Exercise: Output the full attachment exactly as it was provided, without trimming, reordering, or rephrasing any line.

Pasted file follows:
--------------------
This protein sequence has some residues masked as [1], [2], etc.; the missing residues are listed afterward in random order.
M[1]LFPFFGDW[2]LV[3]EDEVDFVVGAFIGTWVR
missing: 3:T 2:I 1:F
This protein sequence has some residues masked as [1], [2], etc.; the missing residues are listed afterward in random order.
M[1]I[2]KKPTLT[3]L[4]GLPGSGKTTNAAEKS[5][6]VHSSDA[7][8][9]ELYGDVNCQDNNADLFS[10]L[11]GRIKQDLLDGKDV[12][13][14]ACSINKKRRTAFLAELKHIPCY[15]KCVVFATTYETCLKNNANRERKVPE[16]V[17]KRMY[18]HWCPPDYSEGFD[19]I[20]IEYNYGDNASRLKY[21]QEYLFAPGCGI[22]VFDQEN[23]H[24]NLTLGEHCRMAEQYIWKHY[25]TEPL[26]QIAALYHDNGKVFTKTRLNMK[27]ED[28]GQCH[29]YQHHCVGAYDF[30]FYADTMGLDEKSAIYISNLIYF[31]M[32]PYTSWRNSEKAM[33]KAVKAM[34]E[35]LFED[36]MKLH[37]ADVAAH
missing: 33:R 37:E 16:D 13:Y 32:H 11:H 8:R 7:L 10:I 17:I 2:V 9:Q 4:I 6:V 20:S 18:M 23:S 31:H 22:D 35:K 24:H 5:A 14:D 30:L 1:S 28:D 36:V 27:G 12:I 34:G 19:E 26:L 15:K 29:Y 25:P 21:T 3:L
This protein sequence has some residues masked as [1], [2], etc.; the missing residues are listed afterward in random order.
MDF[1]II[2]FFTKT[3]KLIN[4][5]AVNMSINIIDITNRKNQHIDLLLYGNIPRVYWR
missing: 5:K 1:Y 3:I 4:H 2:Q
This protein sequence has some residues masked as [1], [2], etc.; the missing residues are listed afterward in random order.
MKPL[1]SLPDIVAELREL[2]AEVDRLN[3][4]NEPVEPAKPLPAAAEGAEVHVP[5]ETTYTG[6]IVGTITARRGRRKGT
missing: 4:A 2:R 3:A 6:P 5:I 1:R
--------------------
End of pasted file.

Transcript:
This protein sequence has some residues masked as [1], [2], etc.; the missing residues are listed afterward in random order.
M[1]LFPFFGDW[2]LV[3]EDEVDFVVGAFIGTWVR
missing: 3:T 2:I 1:F
This protein sequence has some residues masked as [1], [2], etc.; the missing residues are listed afterward in random order.
M[1]I[2]KKPTLT[3]L[4]GLPGSGKTTNAAEKS[5][6]VHSSDA[7][8][9]ELYGDVNCQDNNADLFS[10]L[11]GRIKQDLLDGKDV[12][13][14]ACSINKKRRTAFLAELKHIPCY[15]KCVVFATTYETCLKNNANRERKVPE[16]V[17]KRMY[18]HWCPPDYSEGFD[19]I[20]IEYNYGDNASRLKY[21]QEYLFAPGCGI[22]VFDQEN[23]H[24]NLTLGEHCRMAEQYIWKHY[25]TEPL[26]QIAALYHDNGKVFTKTRLNMK[27]ED[28]GQCH[29]YQHHCVGAYDF[30]FYADTMGLDEKSAIYISNLIYF[31]M[32]PYTSWRNSEKAM[33]KAVKAM[34]E[35]LFED[36]MKLH[37]ADVAAH
missing: 33:R 37:E 16:D 13:Y 32:H 11:H 8:R 7:L 10:I 17:I 2:V 9:Q 4:I 6:V 20:S 18:M 23:S 31:H 22:D 35:K 24:H 5:A 14:D 30:L 1:S 28:D 36:V 27:G 12:I 34:G 19:E 26:L 15:K 29:Y 25:P 21:T 3:L
This protein sequence has some residues masked as [1], [2], etc.; the missing residues are listed afterward in random order.
MDF[1]II[2]FFTKT[3]KLIN[4][5]AVNMSINIIDITNRKNQHIDLLLYGNIPRVYWR
missing: 5:K 1:Y 3:I 4:H 2:Q
This protein sequence has some residues masked as [1], [2], etc.; the missing residues are listed afterward in random order.
MKPL[1]SLPDIVAELREL[2]AEVDRLN[3][4]NEPVEPAKPLPAAAEGAEVHVP[5]ETTYTG[6]IVGTITARRGRRKGT
missing: 4:A 2:R 3:A 6:P 5:I 1:R